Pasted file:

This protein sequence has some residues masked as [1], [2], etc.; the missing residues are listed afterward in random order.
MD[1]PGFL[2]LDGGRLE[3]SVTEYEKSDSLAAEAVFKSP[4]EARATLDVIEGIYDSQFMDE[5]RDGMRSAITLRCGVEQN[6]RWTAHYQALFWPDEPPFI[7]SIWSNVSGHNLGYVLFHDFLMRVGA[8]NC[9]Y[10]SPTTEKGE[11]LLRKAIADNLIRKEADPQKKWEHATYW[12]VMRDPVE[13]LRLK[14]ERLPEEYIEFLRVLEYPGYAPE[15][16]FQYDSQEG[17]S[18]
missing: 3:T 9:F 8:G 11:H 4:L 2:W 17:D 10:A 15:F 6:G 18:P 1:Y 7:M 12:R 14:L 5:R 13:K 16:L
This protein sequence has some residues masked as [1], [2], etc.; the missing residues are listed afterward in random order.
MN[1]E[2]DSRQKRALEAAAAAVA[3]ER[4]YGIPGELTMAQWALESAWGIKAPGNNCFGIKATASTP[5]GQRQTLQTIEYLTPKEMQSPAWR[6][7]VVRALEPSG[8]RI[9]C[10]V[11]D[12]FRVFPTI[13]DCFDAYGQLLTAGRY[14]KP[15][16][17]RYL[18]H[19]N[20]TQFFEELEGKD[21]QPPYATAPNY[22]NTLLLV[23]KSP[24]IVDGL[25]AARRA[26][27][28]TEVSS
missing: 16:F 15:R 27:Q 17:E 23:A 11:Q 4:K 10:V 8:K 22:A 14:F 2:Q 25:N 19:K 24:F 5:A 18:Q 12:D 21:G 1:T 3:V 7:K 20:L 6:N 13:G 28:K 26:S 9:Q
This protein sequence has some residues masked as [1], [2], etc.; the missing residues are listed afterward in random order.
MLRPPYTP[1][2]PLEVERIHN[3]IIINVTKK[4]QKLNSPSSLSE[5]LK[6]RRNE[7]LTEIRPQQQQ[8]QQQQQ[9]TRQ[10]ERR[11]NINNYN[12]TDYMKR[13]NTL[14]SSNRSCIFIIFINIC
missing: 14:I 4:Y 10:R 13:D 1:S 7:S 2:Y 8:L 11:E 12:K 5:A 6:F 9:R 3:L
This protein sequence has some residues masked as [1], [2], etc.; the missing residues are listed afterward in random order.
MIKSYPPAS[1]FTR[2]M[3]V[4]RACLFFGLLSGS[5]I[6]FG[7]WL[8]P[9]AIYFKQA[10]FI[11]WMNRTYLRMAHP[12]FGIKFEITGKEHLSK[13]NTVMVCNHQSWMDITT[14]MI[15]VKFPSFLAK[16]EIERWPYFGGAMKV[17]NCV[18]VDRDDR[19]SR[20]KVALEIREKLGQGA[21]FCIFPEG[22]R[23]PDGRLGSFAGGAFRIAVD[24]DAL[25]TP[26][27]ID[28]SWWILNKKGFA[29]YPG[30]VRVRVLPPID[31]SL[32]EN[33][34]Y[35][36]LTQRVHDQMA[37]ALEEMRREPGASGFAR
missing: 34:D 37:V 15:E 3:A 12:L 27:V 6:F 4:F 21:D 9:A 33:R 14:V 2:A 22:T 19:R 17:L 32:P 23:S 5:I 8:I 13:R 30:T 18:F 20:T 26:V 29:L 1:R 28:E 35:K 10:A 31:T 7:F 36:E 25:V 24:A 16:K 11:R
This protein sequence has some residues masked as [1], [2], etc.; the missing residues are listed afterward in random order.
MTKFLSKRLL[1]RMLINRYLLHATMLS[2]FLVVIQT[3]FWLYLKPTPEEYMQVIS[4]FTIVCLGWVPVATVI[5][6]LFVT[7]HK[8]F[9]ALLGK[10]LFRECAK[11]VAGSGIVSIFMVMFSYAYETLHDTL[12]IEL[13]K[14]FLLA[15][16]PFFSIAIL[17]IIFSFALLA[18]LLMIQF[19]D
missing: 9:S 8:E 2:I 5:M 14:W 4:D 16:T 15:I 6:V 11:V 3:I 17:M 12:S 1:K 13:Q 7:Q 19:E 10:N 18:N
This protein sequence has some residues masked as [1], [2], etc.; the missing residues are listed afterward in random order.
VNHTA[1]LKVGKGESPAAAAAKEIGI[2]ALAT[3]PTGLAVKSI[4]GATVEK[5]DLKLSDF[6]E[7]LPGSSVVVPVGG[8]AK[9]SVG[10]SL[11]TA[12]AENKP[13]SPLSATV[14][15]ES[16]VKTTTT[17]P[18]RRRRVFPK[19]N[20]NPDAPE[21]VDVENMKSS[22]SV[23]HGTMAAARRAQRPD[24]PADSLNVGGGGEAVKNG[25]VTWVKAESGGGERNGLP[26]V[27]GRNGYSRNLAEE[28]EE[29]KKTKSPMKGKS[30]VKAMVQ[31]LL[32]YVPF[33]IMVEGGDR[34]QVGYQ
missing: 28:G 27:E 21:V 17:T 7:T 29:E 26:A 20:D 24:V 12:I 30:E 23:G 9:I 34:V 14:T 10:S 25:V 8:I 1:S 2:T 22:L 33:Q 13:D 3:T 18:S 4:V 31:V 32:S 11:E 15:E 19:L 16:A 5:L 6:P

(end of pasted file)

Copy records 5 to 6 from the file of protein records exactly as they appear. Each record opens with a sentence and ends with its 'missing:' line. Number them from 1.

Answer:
This protein sequence has some residues masked as [1], [2], etc.; the missing residues are listed afterward in random order.
MTKFLSKRLL[1]RMLINRYLLHATMLS[2]FLVVIQT[3]FWLYLKPTPEEYMQVIS[4]FTIVCLGWVPVATVI[5][6]LFVT[7]HK[8]F[9]ALLGK[10]LFRECAK[11]VAGSGIVSIFMVMFSYAYETLHDTL[12]IEL[13]K[14]FLLA[15][16]PFFSIAIL[17]IIFSFALLA[18]LLMIQF[19]D
missing: 9:S 8:E 2:I 5:M 14:W 4:D 16:T 15:I 6:V 11:V 3:I 17:M 12:S 1:K 13:Q 7:Q 19:E 10:N 18:N
This protein sequence has some residues masked as [1], [2], etc.; the missing residues are listed afterward in random order.
VNHTA[1]LKVGKGESPAAAAAKEIGI[2]ALAT[3]PTGLAVKSI[4]GATVEK[5]DLKLSDF[6]E[7]LPGSSVVVPVGG[8]AK[9]SVG[10]SL[11]TA[12]AENKP[13]SPLSATV[14][15]ES[16]VKTTTT[17]P[18]RRRRVFPK[19]N[20]NPDAPE[21]VDVENMKSS[22]SV[23]HGTMAAARRAQRPD[24]PADSLNVGGGGEAVKNG[25]VTWVKAESGGGERNGLP[26]V[27]GRNGYSRNLAEE[28]EE[29]KKTKSPMKGKS[30]VKAMVQ[31]LL[32]YVPF[33]IMVEGGDR[34]QVGYQ
missing: 28:G 27:E 21:V 17:T 7:T 29:E 26:A 20:D 24:V 12:I 30:E 23:G 9:I 34:V 14:T 10:S 25:V 8:I 1:S 2:T 22:L 33:Q 13:D 3:T 18:S 4:V 31:V 32:S 11:E 15:E 19:L 16:A 5:L 6:P